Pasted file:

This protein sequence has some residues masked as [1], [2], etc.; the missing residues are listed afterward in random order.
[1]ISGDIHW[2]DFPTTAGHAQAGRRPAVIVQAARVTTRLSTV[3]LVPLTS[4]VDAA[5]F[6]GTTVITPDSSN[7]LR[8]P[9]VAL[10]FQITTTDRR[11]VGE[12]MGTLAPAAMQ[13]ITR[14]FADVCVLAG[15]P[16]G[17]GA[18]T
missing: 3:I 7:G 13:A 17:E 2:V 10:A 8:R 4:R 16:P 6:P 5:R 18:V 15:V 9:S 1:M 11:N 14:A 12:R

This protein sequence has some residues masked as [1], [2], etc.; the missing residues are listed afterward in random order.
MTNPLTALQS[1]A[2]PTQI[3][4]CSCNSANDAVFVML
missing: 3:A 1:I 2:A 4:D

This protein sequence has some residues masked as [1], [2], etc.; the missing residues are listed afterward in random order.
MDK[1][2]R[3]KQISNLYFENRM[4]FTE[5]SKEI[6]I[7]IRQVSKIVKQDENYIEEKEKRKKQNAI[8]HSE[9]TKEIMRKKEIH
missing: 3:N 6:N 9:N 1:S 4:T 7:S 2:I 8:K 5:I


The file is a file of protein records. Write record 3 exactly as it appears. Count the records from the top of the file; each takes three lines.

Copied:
This protein sequence has some residues masked as [1], [2], etc.; the missing residues are listed afterward in random order.
MDK[1][2]R[3]KQISNLYFENRM[4]FTE[5]SKEI[6]I[7]IRQVSKIVKQDENYIEEKEKRKKQNAI[8]HSE[9]TKEIMRKKEIH
missing: 3:N 6:N 9:N 1:S 4:T 7:S 2:I 8:K 5:I